This is really just for my own edification, though you may find it useful. Instead of just entering keywords, you can also add special search operators to a Google Books search—like commands—in order to narrow results to a particular author, subject, or date range. From the Advanced Book Search page:

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1531. Henderson, Philip. "English Poetry Since 1946." British Book News 117 (May 1950), 295.
Reed's A Map of Verona is mentioned in a survey of the previous five years of English poetry.

A Searchable Map of Verona

Title page

Google Book Search finally got around to digitizing the University of Michigan's copy of Reed's A Map of Verona: Poems (London: 1946) back in May of this year. It's still in copyright, so you can only view it in snippets, but it's still nice to have searchable text at a glance.

Google's keywords for the book are also telling, if not a little strange: 'kharma, dead ground, iseult, tower rises, unspeaking, central sector, draughty, worth describing, harbour, slow wave, gulls, wide road, grotto, never happen, dancers, christmas eve, chard whitlow.'

1530. Radio Times. Billing for "The Book of My Childhood." 19 January 1951, 32.
Scheduled on BBC Midland from 8:15-8:30, an autobiographical(?) programme from Henry Reed.

Commies and Anarchists

Two curious snippets turned up in Google Book Search today. The first is from Red Letter Days: British Fiction in the 1930s (Croft, 1990), and mentions several of Reed's contemporaries in Birmingham:

...Reggie Smith, a Communist and an old school friend of [Walter] Allen's. As an undergraduate at Birmingham University, Reggie Smith had published Allen's first work in the student magazine Mermaid, together with material by their friend Henry Reed and by Robert Melville.

A tidbit also appears in, of all places, Selections from Freedom, articles selected from the Freedom, the Anarchist Weekly (London). It appears to be a letter signed by many prominent writers and artists of the time, protesting conditions still to be found in Spain in the early 1950s: 'We insist that the Government of General Franco be obliged to honour the pledges which it gave on joining [UNESCO].'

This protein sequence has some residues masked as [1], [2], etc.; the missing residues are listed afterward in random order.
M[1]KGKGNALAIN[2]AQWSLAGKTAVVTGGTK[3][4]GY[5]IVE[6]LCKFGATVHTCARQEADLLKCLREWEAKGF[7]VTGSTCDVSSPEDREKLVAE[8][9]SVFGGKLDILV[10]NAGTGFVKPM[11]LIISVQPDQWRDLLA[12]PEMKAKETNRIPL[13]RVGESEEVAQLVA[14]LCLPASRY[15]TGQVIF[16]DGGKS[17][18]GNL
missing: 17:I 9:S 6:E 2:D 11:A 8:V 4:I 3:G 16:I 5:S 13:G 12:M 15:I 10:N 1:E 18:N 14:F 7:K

Lots of familiar names rally in support, including Reed, Laurie Lee, Hugh MacDiarmid, William Plomer, Sacheverell Sitwell, and Stephen Spender.

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1529. Sackville-West, Vita. "Seething Brain." Observer (London), 5 May 1946, 3.
Vita Sackville-West speaks admirably of Reed's poetry, and was personally 'taken with the poem called "Lives," which seemed to express so admirably Mr. Reed's sense of the elusiveness as well as the continuity of life.'

School Ties

Stumbled across an interesting lead today, poking and prodding around Google Print. Using Google Print is very much like browsing the index cards in an old-fashioned library card catalog's Subject drawers, except instead of only seeing the phonebook subject headings created by catalogers, there's an index card for every single word and phrase in the English language.

I was looking for information relating to Reed's training in the British army during World War II; specifically, the infamous "lessons" given by non-commissioned officers, on subjects like weapons training, fieldcraft, and self-defense.

What surfaced was a book called The British Army and the People's War, 1939-1945, by Jeremy A. Crang (Manchester University Press, 2000). Crang refers to research undertaken in 1942 by Professor C.W. Valentine, as part of an effort by the War Office to improve the quality of training British servicemen were receiving during the war. Valentine 'conducted a survey of weapons training among his former student-teachers serving in the army' (p. 79)

Among the complaints of these teachers turned soldiers? 'Too much material crowded into a given period.' 'Inadequate use of visual aids.' 'Lack of learning by doing.' 'Mechanical, parrot-like teaching' (emphasis mine), and an 'unnecessary enumeration of parts' (emphasis also mine).